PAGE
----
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The Complete Beginner’s Guide To Starting A Wizard In D&D

The Complete Beginner’s Guide To Starting A Wizard In D&D

We’ve previously covered great tips for new RPG players to help them setup their characters and those articles are a great place to start as they will help you get the most out of your new roleplay experience but I want to get more specific in this article; Wizards. So instead of focusing on your back story (which is REALLY important), let’s help you fill out your stat sheet and fill your spellbook.



Once you have a great back story for your Wizard, the first thing you need to decide is what Arcane Tradition (School of Magic) your Wizard is going to use. The reason I think this is an important first step is because what you choose should match your backstory, and will define a bit of how you choose your statistics. As an example, my current Wizard is a Necromancer (School of Necromancy) who spent a lot of his research time experimenting on himself with different poisons and antidotes to learn their effects. It’s a cool bit of back story which I carried into my statistics by giving him a higher than normal Constitution score. Likewise, your own back story and school of magic will give you an idea of what is important. Is he an eloquent Abjuration Wizard who defends the weak and stirs loyalty among those he saves? Better take a high Charisma to back that up.



Statistics in D&D represent how your character interacts with the world and what they can (and cannot) accomplish. A Bard with a low Charisma score is a bad Bard, unable to sway people and perform in front of crowds. Regardless of the method your group uses to determine your starting characteristics (follow your DMs guidance on this), you should have a pool of 6 numbers to choose from. These are your starting characteristics and it is your job to assign them into the 6 different attributes; Strength, Dexterity, Constitution, Wisdom, Intelligence, and Charisma.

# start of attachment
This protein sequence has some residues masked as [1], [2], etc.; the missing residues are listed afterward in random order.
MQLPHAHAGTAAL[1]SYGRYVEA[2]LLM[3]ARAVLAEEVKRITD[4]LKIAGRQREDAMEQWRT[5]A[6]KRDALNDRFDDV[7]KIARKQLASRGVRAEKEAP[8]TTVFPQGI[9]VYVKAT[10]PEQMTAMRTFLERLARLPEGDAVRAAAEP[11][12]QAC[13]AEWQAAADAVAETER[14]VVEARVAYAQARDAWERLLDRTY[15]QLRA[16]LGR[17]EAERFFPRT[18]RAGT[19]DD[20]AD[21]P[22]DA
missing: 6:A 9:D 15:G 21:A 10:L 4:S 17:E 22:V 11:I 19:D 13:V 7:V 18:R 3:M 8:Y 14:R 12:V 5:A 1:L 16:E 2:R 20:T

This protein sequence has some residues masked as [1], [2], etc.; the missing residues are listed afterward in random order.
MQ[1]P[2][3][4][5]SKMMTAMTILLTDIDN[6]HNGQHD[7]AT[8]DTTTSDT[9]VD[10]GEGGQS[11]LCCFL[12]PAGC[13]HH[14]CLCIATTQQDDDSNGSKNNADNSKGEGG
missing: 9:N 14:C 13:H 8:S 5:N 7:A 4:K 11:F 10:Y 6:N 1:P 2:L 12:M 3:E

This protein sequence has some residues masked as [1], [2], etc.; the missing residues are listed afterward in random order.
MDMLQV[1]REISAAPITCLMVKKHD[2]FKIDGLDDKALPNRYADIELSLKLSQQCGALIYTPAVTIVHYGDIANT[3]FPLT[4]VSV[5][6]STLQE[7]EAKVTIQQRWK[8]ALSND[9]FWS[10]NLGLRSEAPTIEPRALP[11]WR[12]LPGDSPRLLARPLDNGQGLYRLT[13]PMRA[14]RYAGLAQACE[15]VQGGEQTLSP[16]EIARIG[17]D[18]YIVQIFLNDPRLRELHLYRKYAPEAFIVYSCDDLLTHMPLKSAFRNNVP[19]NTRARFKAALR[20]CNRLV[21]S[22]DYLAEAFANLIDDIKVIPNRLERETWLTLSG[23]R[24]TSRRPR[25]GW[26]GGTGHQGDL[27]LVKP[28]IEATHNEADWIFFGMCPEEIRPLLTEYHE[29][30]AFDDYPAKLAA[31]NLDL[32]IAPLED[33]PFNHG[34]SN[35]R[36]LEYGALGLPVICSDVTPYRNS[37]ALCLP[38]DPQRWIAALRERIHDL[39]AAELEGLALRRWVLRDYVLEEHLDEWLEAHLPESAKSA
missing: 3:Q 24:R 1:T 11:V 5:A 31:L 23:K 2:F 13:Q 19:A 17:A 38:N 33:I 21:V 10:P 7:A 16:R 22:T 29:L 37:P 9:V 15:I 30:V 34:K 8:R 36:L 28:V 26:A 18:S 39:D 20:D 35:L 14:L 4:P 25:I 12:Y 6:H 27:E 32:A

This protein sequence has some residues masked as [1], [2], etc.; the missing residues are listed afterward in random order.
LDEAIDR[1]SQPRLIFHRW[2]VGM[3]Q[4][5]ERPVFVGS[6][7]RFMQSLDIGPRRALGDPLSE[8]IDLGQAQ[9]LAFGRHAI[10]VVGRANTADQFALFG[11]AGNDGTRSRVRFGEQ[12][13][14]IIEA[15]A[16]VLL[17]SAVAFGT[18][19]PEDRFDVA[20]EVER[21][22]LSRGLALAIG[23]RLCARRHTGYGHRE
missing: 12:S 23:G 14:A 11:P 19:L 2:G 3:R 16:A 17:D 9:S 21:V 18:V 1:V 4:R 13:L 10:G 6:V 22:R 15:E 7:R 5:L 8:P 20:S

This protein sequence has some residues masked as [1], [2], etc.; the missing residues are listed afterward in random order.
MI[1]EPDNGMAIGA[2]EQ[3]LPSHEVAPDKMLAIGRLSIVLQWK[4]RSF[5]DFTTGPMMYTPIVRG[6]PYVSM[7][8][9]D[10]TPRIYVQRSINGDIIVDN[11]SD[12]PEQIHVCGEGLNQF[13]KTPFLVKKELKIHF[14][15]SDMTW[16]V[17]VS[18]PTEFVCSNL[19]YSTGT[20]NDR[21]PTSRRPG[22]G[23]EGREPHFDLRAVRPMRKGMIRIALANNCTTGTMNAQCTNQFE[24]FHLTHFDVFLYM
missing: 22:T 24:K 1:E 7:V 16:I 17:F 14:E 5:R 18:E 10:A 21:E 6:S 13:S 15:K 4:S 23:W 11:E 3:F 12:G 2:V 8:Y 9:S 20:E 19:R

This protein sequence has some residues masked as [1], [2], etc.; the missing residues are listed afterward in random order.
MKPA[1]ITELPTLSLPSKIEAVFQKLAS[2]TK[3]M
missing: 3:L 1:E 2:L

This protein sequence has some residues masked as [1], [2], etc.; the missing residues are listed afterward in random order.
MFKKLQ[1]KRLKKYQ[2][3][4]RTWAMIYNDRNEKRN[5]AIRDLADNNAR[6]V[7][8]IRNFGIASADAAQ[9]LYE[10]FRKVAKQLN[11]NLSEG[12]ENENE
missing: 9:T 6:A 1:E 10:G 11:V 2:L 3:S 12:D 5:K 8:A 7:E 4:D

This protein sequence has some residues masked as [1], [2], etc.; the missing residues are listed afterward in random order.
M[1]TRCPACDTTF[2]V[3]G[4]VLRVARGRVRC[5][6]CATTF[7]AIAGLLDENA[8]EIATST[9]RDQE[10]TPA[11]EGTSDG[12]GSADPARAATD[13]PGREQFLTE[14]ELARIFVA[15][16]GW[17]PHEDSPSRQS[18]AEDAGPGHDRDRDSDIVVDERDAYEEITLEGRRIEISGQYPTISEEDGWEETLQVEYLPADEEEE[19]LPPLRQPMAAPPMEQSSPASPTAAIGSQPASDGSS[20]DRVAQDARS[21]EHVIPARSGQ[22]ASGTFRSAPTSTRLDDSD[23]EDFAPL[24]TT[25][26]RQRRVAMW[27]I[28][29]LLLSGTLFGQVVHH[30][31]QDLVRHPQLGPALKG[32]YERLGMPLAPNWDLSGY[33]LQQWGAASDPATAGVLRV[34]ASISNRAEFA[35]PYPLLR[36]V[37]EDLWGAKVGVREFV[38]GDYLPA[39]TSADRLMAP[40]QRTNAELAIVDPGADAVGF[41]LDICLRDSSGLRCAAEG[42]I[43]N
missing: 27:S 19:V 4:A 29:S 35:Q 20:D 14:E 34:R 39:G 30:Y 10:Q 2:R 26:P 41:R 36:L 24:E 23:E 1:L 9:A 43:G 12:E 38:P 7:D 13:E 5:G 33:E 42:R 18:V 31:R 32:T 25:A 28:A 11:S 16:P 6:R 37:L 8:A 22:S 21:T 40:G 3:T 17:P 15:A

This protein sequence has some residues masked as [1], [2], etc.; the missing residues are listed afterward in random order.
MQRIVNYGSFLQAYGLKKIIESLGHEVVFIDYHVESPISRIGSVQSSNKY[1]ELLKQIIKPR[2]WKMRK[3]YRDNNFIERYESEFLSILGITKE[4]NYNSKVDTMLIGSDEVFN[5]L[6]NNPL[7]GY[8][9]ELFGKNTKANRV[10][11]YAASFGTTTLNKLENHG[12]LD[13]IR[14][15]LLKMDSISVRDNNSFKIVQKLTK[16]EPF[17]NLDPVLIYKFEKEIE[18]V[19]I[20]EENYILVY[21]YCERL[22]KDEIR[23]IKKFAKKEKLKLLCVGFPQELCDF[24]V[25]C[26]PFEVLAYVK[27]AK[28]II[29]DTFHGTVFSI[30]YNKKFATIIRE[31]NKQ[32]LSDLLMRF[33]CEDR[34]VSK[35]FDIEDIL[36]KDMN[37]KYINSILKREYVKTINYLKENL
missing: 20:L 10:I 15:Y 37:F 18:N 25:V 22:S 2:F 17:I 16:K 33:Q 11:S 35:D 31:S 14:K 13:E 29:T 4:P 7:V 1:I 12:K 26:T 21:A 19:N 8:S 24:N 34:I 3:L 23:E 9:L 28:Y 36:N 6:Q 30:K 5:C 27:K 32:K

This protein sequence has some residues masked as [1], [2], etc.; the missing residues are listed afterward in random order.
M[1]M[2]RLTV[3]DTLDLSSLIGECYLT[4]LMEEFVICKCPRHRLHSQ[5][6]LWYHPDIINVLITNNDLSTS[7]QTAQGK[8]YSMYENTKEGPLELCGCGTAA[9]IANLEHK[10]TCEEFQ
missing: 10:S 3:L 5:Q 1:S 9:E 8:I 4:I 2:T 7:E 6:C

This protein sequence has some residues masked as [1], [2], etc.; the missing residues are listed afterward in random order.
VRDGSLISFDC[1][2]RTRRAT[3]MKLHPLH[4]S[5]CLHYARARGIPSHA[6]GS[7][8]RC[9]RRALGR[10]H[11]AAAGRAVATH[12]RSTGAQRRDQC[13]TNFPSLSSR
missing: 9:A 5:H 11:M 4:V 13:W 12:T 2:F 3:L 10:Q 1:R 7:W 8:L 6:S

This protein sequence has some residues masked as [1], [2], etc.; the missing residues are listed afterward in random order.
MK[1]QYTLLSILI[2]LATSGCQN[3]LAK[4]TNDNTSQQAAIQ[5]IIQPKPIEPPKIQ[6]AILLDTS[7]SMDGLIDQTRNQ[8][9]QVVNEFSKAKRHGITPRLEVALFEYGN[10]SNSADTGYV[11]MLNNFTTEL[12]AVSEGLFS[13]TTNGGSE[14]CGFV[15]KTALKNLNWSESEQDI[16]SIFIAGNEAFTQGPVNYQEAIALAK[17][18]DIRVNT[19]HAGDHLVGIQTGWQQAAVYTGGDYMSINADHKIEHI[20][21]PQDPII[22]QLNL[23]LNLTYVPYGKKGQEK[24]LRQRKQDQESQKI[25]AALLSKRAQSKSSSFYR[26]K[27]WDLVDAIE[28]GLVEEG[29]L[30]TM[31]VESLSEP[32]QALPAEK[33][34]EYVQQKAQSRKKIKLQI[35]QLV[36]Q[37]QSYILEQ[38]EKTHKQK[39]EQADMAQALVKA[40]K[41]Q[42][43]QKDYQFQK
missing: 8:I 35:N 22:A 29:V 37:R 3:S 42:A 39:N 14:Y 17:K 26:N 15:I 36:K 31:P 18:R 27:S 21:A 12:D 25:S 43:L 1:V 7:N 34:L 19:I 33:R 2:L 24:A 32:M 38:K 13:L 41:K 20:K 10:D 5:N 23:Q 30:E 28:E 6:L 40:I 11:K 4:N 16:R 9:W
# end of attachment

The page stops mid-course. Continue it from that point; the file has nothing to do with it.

As a Wizard, the first place to start is by taking your highest attribute and putting it into your Intelligence. Intelligence is what you use to cast your spells so this MUST be the highest. For your lowest, unless you have a compelling back story reason for it, pick Strength. We can wreak havoc with our minds, we don’t need to be able to do pull ups (punch wizards, or wizards who cast punch, are a different class). The remaining 4 abilities should be attributed in ways that make sense for the character you are building. Is she painfully shy or socially awkward? A low Charisma can make your character feel that way when she has to try and persuade or deceive someone else.



When you start your Wizard, you know 3 cantrips and 6 Level 1 spells. For your 3 starting cantrips, you should aim for 1 that matches your desired School of Magic, one that deals damage with a spell attack roll and one that is useful for interactions outside of combat. While this isn’t necessary, your school dictates the kind of Wizard you are going to be and spells from the same school capture that essence. For the utility cantrip, I recommend Light. No need to bring a torch or worry that your entire party doesn’t have dim/dark vision.

For the Level 1 spells, you want to try and stick to this same kind of idea, some spells that match your school of magic, others that are great at offense or utility outside of combat –except for 2 of those 6 spells, that is. Those are reserved for Mage Armor and Shield. You wear what is essentially a bathrobe into combat, you need magic to make up the difference and make sure you don’t get turned into a fine, Wizard-resembling paste. Comprehend Languages is a great utility spell, as is Feather Fall. For damage, I don’t think anything can beat Chromatic Orb at Level 1 for the most potential damage but Burning Hands is good if you ever find yourself surrounded or attacked by multiple enemies. Just two notes about Burning Hands: first, it has guaranteed damage as creatures who fail their save still take half the rolled damage and second, it absolutely can hurt your friends. Don’t accidentally burn them, like I have (it’s a party foul).

Do you have any other tips for new Wizards? Let us know in the comments!

Image Credits: Wizards of the Coast

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